The aim of this free highly interactive workshop will be to share ideas and practice in teaching concepts that lie right towards the physics end of the molecular biosciences curriculum. By “molecular biosciences” we mean courses with a strong focus on biochemistry and broader molecular cell biology: courses where Stryer, Voet and Voet, or Alberts would often be core textbooks. By “physical aspects” we mean things like kinetics, binding, thermodynamics, interaction forces, structural biology, physical methods, and aspects of computing and modelling. But those definitions are very much open to interpretation .. hence the workshop.

By the end of the workshop we aim that

  • we will all have better ideas of how this area is taught at different institutions
  • we will all have learned about innovative ideas to enhance our own teaching
  • we will have started to draw together the scope of a realistic curriculum in this area

Although the emphasis will be on teaching physical topics to molecular bioscientists, we also welcome those teaching molecular biosciences to physics, chemistry, maths or engineering undergraduates. We realistically acknowledge this distinction, but do not wish to perpetuate it unnecessarily

Issues to be addressed might be

  • How do we maintain the interest of both students for whom physics was a complete anathema at school, alongside students who might well have pursued a physical sciences undergraduate career?
  • How do we assess our students’ range of backgrounds in physics and maths (and chemistry) , and what can we assume ?
  • Which is best – a “statistical thermodynamics” slant (entropy is a statement about the most abundant type of state dominating) versus a “classical thermodynamics slant” (entropy increases). The former is a lot more “molecular”, but the latter is much more engrained in the textbooks.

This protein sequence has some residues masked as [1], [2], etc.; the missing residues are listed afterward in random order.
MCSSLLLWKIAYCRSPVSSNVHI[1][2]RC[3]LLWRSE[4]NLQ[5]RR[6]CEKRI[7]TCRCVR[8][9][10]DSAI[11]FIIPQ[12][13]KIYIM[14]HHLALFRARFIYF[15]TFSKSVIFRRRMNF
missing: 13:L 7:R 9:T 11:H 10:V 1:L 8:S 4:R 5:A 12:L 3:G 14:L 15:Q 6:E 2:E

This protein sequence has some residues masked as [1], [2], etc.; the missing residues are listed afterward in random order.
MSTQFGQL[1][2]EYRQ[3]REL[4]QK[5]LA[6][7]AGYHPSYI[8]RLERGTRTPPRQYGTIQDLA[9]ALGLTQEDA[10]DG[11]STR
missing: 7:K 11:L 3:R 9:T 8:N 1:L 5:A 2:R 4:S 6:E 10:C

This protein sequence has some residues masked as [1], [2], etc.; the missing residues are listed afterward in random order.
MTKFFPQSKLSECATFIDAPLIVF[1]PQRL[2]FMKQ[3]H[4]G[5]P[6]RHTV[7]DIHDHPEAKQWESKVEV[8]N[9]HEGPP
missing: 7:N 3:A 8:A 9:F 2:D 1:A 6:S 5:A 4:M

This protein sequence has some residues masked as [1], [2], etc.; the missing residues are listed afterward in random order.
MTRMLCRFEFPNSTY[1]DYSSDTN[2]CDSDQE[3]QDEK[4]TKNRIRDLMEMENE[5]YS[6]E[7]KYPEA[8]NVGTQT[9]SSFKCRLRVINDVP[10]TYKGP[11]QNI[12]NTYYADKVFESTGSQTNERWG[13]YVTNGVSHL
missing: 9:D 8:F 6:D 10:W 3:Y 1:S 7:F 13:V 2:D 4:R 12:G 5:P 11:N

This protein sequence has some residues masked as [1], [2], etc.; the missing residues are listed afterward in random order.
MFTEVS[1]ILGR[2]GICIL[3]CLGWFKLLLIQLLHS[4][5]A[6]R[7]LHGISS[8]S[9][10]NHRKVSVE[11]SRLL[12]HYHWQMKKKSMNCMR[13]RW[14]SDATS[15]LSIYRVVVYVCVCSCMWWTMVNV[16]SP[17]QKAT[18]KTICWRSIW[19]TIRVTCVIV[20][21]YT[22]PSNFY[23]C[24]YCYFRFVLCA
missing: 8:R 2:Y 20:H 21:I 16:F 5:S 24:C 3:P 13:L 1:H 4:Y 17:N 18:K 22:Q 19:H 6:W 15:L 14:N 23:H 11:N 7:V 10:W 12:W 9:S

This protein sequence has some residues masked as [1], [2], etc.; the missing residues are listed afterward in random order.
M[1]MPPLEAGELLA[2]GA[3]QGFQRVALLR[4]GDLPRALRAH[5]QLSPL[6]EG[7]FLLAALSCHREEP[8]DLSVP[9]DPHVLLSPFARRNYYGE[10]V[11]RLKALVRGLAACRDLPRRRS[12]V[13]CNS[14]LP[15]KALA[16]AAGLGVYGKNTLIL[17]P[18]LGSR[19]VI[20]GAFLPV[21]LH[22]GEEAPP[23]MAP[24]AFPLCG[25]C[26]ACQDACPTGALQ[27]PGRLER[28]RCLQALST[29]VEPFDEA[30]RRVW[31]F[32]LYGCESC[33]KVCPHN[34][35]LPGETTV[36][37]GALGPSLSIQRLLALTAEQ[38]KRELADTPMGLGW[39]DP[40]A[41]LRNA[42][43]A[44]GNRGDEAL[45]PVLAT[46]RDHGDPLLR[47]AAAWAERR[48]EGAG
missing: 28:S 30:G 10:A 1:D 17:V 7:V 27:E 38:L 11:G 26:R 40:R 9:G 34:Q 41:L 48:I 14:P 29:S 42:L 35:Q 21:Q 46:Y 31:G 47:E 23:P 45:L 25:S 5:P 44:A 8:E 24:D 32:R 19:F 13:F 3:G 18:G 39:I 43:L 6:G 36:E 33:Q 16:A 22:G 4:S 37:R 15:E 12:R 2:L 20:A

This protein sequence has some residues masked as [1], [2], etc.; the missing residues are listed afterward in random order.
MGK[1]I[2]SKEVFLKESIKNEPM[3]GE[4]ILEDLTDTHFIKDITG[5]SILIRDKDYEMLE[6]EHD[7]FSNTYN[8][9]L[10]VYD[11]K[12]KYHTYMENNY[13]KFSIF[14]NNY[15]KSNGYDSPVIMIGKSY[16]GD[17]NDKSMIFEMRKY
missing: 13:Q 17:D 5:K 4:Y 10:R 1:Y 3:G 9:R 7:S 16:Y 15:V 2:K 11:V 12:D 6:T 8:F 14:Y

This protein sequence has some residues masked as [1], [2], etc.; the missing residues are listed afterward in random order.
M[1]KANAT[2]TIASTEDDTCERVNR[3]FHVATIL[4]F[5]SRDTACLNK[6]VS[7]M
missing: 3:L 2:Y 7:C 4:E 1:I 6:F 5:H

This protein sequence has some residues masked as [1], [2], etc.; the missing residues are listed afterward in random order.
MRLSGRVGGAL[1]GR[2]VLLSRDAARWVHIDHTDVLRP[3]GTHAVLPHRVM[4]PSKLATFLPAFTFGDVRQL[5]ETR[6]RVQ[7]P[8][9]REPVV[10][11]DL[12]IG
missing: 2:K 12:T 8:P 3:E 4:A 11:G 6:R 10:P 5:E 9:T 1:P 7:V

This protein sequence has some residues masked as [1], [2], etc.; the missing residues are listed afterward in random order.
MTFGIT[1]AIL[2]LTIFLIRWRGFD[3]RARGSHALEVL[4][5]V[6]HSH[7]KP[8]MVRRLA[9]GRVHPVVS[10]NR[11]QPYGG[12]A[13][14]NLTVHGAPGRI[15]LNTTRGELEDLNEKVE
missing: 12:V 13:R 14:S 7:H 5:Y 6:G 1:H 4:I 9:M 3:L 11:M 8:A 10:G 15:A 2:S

• Can we bring in “modern” and general concepts such as non linear least squares fitting, and dislodge things such as the Lineweaver Burke plot whose virtue stems from pre computer days?
  • Can we use single molecule ideas to enliven the students’ intuition and imagination about concepts such as thermal activation and “kT”?
  • Molecular bioscience courses are often fact rich: what should the kinetics and thermodynamics curriculum restrict itself to so it can stay concept rich?
  • How far should we expect the undergraduate curriculum to go? When is a maths-light approach helpful, and when is it a barrier to proper understanding
  • Rates and rate constants: why do people find them so hard to tell apart?
  • Do phrases like “mass action” and “binding isotherm” need rooting out
  • Where do computer methods fit in ? Can we use simple numerical integration (time-stepping) to take the mystique out of differential equations?
  • How much detail of X ray crystallography or NMR can we hope (or need) to teach.

Provisional Schedule

10.45 – 11.15 Coffee and posters as ice breaker.

11.15 – 12.15 Three 20 minute slots for presentations of examples of alternative teaching methods.

12.15 – 13.15 In small groups, brainstorm ways to teach a particular concept e.g. “Unpicking the Michaelis Menten equation: can we make limiting forms of the equation make sense to the mathematically weak?”, aiming to come up with a short presentation.

13.15-2 Buffet lunch while discussions continue.

14.00-14.30 Presentations from the four groups

15.30-16.00 Facilitated general discussion and brainstorming new curriculum ideas.

16.00 Adjourn to University Arms or departures.

Registration

To register please click here.

Contact

For further information please contact the organisers:

Jeremy Craven (This email address is being protected from spambots. You need JavaScript enabled to view it.)

Ehmke Pohl (This email address is being protected from spambots. You need JavaScript enabled to view it.)

Guy Grant (This email address is being protected from spambots. You need JavaScript enabled to view it.)